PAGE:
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The dark side of white hair? Artificial light irradiation reduces cortisol concentrations in white but not black hairs of cattle and pigs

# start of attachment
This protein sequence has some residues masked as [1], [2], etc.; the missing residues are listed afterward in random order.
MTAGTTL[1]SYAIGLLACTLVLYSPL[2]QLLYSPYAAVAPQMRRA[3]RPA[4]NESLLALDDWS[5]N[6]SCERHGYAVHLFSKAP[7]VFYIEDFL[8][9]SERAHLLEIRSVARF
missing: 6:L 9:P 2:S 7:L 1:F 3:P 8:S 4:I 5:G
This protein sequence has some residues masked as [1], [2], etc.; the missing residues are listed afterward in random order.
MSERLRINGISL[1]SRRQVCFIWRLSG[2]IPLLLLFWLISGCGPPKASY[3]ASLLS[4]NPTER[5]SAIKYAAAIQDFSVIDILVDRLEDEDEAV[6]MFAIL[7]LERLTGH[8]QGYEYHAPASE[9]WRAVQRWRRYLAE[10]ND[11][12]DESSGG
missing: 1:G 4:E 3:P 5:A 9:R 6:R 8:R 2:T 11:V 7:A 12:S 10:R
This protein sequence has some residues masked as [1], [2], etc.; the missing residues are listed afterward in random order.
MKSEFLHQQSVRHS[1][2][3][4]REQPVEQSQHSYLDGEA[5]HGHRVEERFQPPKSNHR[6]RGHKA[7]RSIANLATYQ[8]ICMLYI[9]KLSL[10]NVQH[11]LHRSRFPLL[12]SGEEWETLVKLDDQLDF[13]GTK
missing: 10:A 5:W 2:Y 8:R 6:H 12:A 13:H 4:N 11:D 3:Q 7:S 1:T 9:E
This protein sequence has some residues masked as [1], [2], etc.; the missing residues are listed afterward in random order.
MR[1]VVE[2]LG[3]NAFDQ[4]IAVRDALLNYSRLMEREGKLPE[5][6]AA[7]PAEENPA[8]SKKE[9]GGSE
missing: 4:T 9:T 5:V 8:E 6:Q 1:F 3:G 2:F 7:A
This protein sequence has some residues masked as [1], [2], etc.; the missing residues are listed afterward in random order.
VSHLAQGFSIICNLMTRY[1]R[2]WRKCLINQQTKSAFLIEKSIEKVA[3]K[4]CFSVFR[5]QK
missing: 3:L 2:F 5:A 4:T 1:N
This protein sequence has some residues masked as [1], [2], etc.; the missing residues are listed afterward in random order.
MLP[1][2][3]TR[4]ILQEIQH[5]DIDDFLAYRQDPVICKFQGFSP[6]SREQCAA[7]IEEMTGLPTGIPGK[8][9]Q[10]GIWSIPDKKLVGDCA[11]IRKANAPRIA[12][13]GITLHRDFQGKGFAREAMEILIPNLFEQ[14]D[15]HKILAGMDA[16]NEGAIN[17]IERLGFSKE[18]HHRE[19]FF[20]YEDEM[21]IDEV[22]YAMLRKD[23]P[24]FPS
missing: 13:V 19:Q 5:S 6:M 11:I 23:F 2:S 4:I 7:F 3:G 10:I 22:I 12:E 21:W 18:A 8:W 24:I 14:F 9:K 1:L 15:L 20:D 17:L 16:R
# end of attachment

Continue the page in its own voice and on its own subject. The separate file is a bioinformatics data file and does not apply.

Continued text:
Analysing hair cortisol concentrations (HCCs) is a minimally invasive way to retrospectively assess long-term stress, and its application in studies of animal welfare and stress has attracted considerable interest. However, not only stress-related effects but also hair-specific characteristics and external influences can affect HCCs and interfere with the interpretation of results. Thus, it was the aim of this study to investigate the impact of daylight and UV irradiation on cortisol concentrations in the hairs of pigs and cattle. We also examined whether a potential irradiation effect on HCCs depended on the colour of the hair. For this purpose, black and white hair samples from 18 Saddleback pigs and 18 Holstein Friesian cattle were exposed to artificial light (both visible and UV) and compared with control hair samples from the same animals kept in the dark. Exposure to artificial light significantly decreased HCCs in both pigs (P < 0.05) and cattle (P < 0.001), and hair colour had an influence on HCCs, with black hair showing higher cortisol levels than white hair (cattle: P < 0.001, pigs: P = 0.07). The interaction between light exposure and hair colour was significant in both pigs (P < 0.01) and cattle (P < 0.001), so light exposure reduced HCCs in porcine white hair but not black hair. In cattle, light-exposed white hair exhibited lower hair cortisol levels than control white hair or black hair. These results demonstrate that artificial light irradiation degrades hair cortisol or favours its elimination by structural changes of the hair matrix. However, this effect was only detectable in white hair, indicating that the melanin pigments in black hair absorbed radiation, thereby reducing the effects of photodegradation. Compared with other known influencing factors on HCCs, such as age and body region, the influence of light irradiation was relatively low in this in vitro experiment. However, further studies should investigate this influence under real-life animal conditions, such as outdoor and indoor housing.



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